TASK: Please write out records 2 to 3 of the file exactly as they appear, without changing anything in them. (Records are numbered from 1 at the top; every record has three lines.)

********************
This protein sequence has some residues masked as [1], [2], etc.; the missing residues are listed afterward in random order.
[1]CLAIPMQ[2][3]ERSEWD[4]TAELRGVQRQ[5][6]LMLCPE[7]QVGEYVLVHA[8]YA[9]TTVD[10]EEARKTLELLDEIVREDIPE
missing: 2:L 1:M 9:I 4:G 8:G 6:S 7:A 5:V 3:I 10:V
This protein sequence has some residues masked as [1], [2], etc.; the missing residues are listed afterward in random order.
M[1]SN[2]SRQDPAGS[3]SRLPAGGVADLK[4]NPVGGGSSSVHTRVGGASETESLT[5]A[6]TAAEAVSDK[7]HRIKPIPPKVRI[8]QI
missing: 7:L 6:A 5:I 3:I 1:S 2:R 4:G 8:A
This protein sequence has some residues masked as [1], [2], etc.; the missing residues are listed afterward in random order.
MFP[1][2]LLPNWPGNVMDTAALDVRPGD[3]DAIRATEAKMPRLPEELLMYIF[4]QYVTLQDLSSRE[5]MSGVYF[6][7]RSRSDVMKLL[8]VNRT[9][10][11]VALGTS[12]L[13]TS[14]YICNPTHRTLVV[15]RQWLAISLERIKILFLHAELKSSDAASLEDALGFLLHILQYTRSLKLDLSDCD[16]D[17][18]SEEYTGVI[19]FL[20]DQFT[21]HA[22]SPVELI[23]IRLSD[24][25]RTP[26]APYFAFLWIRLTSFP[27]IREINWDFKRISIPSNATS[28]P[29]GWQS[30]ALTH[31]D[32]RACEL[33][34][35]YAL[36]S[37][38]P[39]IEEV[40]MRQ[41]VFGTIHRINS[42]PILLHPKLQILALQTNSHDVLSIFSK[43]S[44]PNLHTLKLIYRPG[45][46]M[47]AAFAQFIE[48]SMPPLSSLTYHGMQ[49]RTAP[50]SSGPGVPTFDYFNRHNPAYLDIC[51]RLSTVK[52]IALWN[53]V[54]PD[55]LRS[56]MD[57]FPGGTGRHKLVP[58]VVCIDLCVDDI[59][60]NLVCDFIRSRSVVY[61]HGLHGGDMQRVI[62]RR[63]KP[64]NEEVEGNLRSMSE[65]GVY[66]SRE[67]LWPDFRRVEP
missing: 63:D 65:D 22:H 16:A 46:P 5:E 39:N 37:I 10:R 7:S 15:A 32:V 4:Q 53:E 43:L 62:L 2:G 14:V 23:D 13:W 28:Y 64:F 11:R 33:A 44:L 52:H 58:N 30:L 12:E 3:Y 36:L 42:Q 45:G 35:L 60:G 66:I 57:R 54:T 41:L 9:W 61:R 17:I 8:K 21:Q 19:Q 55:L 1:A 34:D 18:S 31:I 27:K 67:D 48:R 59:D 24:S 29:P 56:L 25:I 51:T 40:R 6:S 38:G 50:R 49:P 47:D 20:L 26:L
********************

This protein sequence has some residues masked as [1], [2], etc.; the missing residues are listed afterward in random order.
M[1]SN[2]SRQDPAGS[3]SRLPAGGVADLK[4]NPVGGGSSSVHTRVGGASETESLT[5]A[6]TAAEAVSDK[7]HRIKPIPPKVRI[8]QI
missing: 7:L 6:A 5:I 3:I 1:S 2:R 4:G 8:A
This protein sequence has some residues masked as [1], [2], etc.; the missing residues are listed afterward in random order.
MFP[1][2]LLPNWPGNVMDTAALDVRPGD[3]DAIRATEAKMPRLPEELLMYIF[4]QYVTLQDLSSRE[5]MSGVYF[6][7]RSRSDVMKLL[8]VNRT[9][10][11]VALGTS[12]L[13]TS[14]YICNPTHRTLVV[15]RQWLAISLERIKILFLHAELKSSDAASLEDALGFLLHILQYTRSLKLDLSDCD[16]D[17][18]SEEYTGVI[19]FL[20]DQFT[21]HA[22]SPVELI[23]IRLSD[24][25]RTP[26]APYFAFLWIRLTSFP[27]IREINWDFKRISIPSNATS[28]P[29]GWQS[30]ALTH[31]D[32]RACEL[33][34][35]YAL[36]S[37][38]P[39]IEEV[40]MRQ[41]VFGTIHRINS[42]PILLHPKLQILALQTNSHDVLSIFSK[43]S[44]PNLHTLKLIYRPG[45][46]M[47]AAFAQFIE[48]SMPPLSSLTYHGMQ[49]RTAP[50]SSGPGVPTFDYFNRHNPAYLDIC[51]RLSTVK[52]IALWN[53]V[54]PD[55]LRS[56]MD[57]FPGGTGRHKLVP[58]VVCIDLCVDDI[59][60]NLVCDFIRSRSVVY[61]HGLHGGDMQRVI[62]RR[63]KP[64]NEEVEGNLRSMSE[65]GVY[66]SRE[67]LWPDFRRVEP
missing: 63:D 65:D 22:H 16:A 46:P 5:E 39:N 37:I 10:R 7:S 15:A 32:V 4:Q 53:E 43:L 62:L 2:G 14:V 23:D 13:W 28:Y 64:F 11:R 33:A 44:L 52:H 58:N 30:L 12:E 3:Y 36:L 42:Q 45:G 35:L 60:G 66:I 57:R 54:T 41:L 9:W 61:R 17:I 8:K 21:Q 19:Q 55:L 1:A 34:D 18:S 31:I 27:K 67:D 48:R 59:D 24:S 29:P 56:L 25:I 51:T 40:R 6:S 38:G 50:R 49:P 47:D 20:L 26:L